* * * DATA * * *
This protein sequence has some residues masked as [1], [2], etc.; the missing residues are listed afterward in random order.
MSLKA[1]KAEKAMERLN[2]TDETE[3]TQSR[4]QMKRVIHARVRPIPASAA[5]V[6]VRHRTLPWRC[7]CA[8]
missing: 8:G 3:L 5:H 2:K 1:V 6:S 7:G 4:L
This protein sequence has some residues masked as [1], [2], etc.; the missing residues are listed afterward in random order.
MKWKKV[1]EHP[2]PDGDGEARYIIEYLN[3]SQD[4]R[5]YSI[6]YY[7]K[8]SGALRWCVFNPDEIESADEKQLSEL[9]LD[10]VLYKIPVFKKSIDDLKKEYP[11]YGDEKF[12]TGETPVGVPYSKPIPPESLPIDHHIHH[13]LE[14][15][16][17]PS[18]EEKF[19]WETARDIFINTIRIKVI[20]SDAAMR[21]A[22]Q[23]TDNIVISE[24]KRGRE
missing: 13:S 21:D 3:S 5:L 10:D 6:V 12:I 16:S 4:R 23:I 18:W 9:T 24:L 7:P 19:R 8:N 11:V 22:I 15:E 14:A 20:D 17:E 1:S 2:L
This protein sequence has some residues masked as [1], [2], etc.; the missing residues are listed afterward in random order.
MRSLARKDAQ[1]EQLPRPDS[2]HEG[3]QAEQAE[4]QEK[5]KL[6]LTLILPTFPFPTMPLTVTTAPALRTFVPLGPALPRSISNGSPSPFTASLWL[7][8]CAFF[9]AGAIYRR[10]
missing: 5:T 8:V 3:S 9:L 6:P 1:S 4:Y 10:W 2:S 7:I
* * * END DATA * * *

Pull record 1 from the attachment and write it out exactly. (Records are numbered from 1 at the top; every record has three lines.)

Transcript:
This protein sequence has some residues masked as [1], [2], etc.; the missing residues are listed afterward in random order.
MSLKA[1]KAEKAMERLN[2]TDETE[3]TQSR[4]QMKRVIHARVRPIPASAA[5]V[6]VRHRTLPWRC[7]CA[8]
missing: 8:G 3:L 5:H 2:K 1:V 6:S 7:G 4:L